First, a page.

List Archive: gentoo-council
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Ned Ludd wrote:
> The devs have a voice one time of the year: when it comes time to vote.
> But what about the rest of the year? What happens when the person you
> voted for sucks? You are mostly powerless to do anything other than be
> really vocal in what seems like a never ending battle. That needs to
> change. I'm not quite sure how. But I'd like to see the dev body have a
> year-round voice in the council. Either via quick votes year-round
> on topics or simply by having discussion in the channel. Devs should have
> a right to voice their concerns to the council and engage in interactive
> conversations without being labeled troll.
I'm not sure about that, but we can easily give it a try.
What I'd like to see for sure is a formal rule on who can decide to
modify or change parts of glep 39. As it's the council's constitution
somehow, we have two options from my pov (besides that a former council
did decide the council itself can change it's rules):
- a large majority (at least 5 out of 7) of council members needs to ack
- changes to glep 39 require a vote with all developers participating
and a large majority (2/3 or 3/4) needs to ack the suggested change
Also I'd like to require commit messages to gleps (and especially glep
39) being useful and denote based on which decision by whom that change
got made. For example the following commit message I'd consider quite
useless (at least two or three years ago):
"Add the one person one vote clause to GLEP 39 as agreed." 
Who did agree? Where is that noted down? ... and so on.
> An EAPI review committee could work well also. As long as we could get
> non bias people in there.
I was thinking about that for quite some time and as long as we get some
non-biased people in there we should try that as well.
> The council should be more about community vs technical issues only.
> We have lots of top level projects within Gentoo which have simply given
> up on the council as being an outlet to accomplish anything useful.
> It should be our job to look at the projects in Gentoo. Look at the ones
> that have a healthy community and encourage and promote them in ways.
> For example prefix comes to mind. It was a project I did not like at
> first. I'm not even a user. And there are things I surely don't like
> about it as is. But there is community support and it's the icing on the
> cake for some. So I'll back the fsck up and give credit where it's due.
> This is a perfectly good example of a project/fork that needs to come
> back home. Perhaps it's time to cherry pick some more stuff/people out
> of Sunrise?
prefix is a really good example, yeah. Nearly noone knows it, but it's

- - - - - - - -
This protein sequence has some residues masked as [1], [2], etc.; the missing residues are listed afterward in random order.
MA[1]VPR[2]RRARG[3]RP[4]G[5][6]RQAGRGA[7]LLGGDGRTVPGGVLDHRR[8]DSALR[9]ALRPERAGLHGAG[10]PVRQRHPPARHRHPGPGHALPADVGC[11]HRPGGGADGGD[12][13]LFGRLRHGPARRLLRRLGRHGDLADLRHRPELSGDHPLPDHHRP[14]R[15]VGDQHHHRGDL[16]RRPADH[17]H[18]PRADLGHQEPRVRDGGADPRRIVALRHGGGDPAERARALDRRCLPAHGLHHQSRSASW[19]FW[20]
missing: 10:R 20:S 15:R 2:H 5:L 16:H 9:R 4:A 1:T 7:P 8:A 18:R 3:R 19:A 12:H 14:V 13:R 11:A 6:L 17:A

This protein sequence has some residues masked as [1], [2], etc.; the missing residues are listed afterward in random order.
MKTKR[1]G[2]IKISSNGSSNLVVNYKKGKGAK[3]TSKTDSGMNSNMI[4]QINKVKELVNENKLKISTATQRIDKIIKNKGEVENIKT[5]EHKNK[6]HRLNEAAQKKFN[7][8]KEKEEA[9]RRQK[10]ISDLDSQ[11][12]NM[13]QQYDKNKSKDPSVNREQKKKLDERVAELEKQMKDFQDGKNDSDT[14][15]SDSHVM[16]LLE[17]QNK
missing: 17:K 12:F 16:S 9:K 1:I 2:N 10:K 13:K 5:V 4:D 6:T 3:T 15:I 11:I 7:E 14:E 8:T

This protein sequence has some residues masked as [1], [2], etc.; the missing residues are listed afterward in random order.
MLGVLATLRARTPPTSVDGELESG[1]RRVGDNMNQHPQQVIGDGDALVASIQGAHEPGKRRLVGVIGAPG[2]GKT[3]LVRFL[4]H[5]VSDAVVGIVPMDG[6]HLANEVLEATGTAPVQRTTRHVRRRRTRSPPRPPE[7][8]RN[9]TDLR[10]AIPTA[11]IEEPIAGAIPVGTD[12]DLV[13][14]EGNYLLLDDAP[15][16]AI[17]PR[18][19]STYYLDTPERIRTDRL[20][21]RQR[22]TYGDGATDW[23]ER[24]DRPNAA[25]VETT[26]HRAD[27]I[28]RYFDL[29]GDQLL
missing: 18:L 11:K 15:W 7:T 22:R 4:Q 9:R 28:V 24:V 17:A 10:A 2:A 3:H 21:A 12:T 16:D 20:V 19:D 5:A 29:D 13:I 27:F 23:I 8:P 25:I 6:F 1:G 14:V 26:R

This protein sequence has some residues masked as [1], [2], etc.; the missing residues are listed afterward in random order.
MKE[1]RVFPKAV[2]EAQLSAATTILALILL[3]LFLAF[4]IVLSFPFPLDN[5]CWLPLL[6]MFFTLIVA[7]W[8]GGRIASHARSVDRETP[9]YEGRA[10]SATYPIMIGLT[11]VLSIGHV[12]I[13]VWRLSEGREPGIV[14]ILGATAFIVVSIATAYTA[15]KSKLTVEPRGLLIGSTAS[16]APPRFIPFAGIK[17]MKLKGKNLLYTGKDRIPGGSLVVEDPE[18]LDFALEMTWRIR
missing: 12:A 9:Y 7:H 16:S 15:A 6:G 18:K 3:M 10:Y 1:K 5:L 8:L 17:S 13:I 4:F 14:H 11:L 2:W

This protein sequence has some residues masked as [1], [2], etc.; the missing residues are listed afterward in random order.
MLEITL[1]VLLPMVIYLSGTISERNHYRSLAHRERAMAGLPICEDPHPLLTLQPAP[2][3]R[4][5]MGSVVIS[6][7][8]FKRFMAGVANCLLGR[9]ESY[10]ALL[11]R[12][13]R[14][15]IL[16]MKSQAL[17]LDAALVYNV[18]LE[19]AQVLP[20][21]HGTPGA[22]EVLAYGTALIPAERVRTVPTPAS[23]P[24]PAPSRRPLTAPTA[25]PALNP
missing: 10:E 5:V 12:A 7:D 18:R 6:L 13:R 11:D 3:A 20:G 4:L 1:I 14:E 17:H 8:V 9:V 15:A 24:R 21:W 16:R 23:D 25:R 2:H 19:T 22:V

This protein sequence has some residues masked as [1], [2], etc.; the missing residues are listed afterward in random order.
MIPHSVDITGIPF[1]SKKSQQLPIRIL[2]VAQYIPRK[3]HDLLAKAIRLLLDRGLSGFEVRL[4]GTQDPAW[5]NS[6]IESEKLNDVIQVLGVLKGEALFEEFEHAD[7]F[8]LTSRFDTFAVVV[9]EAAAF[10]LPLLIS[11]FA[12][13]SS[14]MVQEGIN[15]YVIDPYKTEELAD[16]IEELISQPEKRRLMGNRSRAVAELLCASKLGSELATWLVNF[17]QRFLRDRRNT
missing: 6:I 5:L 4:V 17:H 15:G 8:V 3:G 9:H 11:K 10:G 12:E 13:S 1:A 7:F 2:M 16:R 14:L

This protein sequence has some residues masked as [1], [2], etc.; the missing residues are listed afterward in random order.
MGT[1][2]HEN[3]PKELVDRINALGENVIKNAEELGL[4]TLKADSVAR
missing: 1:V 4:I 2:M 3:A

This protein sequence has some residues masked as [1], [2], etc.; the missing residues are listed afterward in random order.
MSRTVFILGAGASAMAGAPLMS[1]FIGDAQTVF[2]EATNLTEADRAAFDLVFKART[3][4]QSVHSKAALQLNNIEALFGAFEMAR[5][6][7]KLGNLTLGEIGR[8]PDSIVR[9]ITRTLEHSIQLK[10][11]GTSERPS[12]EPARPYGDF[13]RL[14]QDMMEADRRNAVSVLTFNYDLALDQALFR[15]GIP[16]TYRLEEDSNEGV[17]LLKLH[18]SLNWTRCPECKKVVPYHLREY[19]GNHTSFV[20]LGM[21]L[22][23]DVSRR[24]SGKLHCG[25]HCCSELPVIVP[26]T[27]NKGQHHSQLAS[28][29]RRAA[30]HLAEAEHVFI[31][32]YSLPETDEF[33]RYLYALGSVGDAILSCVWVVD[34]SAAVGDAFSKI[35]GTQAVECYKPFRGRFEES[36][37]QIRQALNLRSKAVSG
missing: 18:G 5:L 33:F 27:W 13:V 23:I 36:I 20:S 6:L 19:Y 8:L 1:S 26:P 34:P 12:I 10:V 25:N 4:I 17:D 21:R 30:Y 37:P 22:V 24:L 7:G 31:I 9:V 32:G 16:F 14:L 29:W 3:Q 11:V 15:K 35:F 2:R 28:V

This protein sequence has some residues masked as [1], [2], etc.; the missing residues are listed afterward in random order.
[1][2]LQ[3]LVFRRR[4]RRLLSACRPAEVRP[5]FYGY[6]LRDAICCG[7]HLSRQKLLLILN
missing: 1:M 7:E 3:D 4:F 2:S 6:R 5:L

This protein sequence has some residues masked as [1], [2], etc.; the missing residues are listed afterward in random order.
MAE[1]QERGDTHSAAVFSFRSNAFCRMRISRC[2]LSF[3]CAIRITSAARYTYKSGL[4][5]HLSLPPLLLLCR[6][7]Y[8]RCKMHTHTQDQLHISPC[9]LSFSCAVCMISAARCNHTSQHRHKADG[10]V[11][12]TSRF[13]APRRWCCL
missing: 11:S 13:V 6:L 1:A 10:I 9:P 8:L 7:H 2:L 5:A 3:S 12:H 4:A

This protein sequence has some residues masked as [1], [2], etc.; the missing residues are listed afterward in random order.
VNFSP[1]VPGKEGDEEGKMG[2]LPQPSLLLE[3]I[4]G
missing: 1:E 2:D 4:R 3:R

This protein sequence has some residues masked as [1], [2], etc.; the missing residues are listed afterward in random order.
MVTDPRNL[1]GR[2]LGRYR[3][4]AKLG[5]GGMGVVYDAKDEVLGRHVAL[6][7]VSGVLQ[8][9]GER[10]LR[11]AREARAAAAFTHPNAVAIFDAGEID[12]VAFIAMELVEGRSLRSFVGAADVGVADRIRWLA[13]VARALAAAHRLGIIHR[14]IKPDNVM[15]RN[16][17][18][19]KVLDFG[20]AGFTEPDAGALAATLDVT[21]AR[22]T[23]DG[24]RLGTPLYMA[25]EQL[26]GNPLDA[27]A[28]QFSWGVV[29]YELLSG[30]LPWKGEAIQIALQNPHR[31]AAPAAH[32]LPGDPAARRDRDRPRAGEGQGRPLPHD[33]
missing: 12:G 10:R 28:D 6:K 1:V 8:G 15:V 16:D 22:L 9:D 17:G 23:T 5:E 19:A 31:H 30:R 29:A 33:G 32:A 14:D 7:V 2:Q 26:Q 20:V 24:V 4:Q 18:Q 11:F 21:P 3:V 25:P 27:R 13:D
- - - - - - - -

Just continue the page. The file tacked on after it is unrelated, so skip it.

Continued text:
really cool to have for example a virtualized windows machine running on
a linux host. The windows box then runs prefix in interix. Not that it's
really useful at all (hey, it's slow as hell) - but it's very
interesting that such things are possible and it's definitively an
eyecatcher on expos. prefix is one of Gentoo's most underrated projects.
As for Sunrise I do think that's what we already do - but: getting users
more actively involved in Sunrise makes them happy, plus it's easier for
us to recruit new developers. Therefore: push Sunrise! I very much
disliked how the Sunrise project has been started some years ago, but in
the end we do need to integrate it a tad better to make it even more
useful for both users and developers.
> desultory points out any two council members can decide to approve anything,
> and that decision is considered to be equivalent to a full council vote
> until the next meeting. I vaguely recall that rule. I'm not sure about you,
> but I think that is a little to much power to put in the hands of a few.
> Any dev mind if we dump that power?
It's quite much power in quite a few hands, but in the end that's some
kind of "last resort rule". All council members should be smart enough
(and i do consider all of us being smart enough) to know when that "last
resort" becomes active. Therefore I think it doesn't hurt to have such a
rule in place.
> Meetings will likely go back to one time per month and be +m with +v be
> handed out per request with open chat pre/post meetings. The reason for
> this is to keep the meetings on-track. I won't engage in endless
> discussions. Facts can be presented. They will be reviewed on merit,
> technical and social.
> The reason the meetings should go back to monthly is to allow those who
> are council members in Gentoo to accomplish things other than the
> council only. We all have personal lives and we all have our respective
> roles we play outside of the council. Another note on meetings. The time
> they are held currently don't fit well with my work schedule.
I'm all for going back to monthly meetings and make them a tad more
organized. As I summarized in the last few minutes of our last council
meeting - we do have rules in place to keep our meetings organized, we
just need to follow them.
As for meeting times we can (that was mentioned somewhere?) move to 21
or 22 utc - if we're going to monthly meetings and restrict meetings to
say 60 or 90 minutes. If we have an agenda sent out a week ago everyone
should be able to be well prepared for the meeting so a restriction on
length of meetings wouldn't hurt.
If firstname.lastname@example.org is updated we can quickly vote on meeting times.
> Thank you all and I will try not to let you down. Unless you were one of
> the ones who wanted to me lose. Then sorry, but I'm going to have fun
> disappointing you, by doing what is best for Gentoo.
And that's basically our job: taking care of Gentoo.
> So lets have some damn fun again !@#$
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